Should Anonymity Be Outlawed?

In many jurisdictions abroad, includingparts of Australia, governments have moved to prohibit anonymous gamete donation. The logic behind such prohibitions is that a donor-conceived person has a right to know their biological history. I asked Troxler if the U.S. should be trying for similar legislation. Troxler pointed to newer laws in states such as Californiaand Washington that default to providing donor-conceived people with identifying information about the donor when the individual turns 18. Troxler thought such laws were positive. And while donors may opt out, it at least shifts the default in the right direction, and increases awareness with donors.

But to answer the question, Troxler was not interested in legally requiring people to do what are referred to as known donations. Her concerns were two-fold. First, such a requirement could cause people seeking donated gametes to go abroad, to avoid local laws. In countries where you cant legally participate in anonymous arrangements, people sometimes do specifically go to other countries or jurisdictions to circumvent the law. The resulting effect is additional distance between donor-conceived people and genetic relatives.

Second, Troxler explained that on a larger scale, a law prohibiting anonymous donations is unlikely to address what she sees as the main problem a lack of awareness over the potential needs of donor-conceived people. A law might compel some people to participate in known donations, but it doesnt inform them of the reasons why known donation is in the best interests of everyone involved.

What Would Help Then?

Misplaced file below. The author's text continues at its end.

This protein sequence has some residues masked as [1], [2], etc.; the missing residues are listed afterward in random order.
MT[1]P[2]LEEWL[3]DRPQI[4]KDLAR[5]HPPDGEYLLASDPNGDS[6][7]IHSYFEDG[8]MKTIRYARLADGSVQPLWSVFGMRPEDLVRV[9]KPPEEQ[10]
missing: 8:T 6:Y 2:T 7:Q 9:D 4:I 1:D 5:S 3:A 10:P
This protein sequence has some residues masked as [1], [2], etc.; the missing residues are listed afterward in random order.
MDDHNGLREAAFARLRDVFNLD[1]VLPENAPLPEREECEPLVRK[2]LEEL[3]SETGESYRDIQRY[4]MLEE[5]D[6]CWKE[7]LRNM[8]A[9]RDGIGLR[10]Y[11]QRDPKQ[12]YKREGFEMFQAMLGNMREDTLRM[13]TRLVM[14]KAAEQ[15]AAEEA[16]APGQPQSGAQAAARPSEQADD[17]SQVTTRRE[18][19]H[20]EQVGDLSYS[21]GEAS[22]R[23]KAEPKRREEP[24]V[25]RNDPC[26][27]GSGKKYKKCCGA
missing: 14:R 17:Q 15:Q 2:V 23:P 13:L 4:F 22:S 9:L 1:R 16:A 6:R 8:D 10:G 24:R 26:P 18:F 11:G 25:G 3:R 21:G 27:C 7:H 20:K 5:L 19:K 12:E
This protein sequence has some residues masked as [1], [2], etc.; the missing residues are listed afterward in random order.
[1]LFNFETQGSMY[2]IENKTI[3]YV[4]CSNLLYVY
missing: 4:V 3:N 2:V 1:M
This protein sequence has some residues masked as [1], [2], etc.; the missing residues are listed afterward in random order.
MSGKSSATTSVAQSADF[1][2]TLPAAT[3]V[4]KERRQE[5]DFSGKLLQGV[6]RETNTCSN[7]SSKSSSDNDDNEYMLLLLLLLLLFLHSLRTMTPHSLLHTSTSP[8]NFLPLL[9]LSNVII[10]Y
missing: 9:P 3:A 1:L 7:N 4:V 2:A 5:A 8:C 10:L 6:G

While anonymity wasnt where she saw the need for legislation, Troxler did see a number of points where regulation could make improvements. For one, Troxler would be in favor of mandatory psychological counseling for donors and recipients.

Another issue Troxler thinks needs regulating is the lack of limits on the number of donor-conceived offspring from one donor. True to the Vince Vaughn classic Delivery Man, offspring exceeding 100 or even 200 genetic siblings sometimes result from sperm donation. The sheer size of the group has an effect of making it difficult, if not impossible, for donor-conceived people to have any semblance of a meaningful relationship with the donor/genetic provider as well as to form relationships with their genetic siblings. Troxler points out that many other countries place reasonable limits on the number of children conceived from one donor. Ten is a popular limit. Other countries are at five or 15. In the United States, however, there is very little oversight regarding the number of offspring resulting from gamete providers.

Of course, a law limiting how many children can be conceived from one donor does require a system for tracking, which may not be practically feasible, especially when gamete providers are working with multiple programs. On the other hand, even without strict tracking or enforcement, limits may still have a positive effect.

Troxlers main interest is changing the culture around gamete donations. She hopes people will realize that the relationships between gamete providers, recipients, and donor conceived people are complex and nuanced, like all meaningful relationships, and she hopes that, on a greater scale, people will see these relationships as meaningful.

Ellen Trachman is the Managing Attorney ofTrachman Law Center, LLC, a Denver-based law firm specializing in assisted reproductive technology law, and co-host of the podcastI Want To Put A Baby In You. You can reach her atbabies@abovethelaw.com.

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Death (Of Donor Anonymity) Becomes Her - Above the Law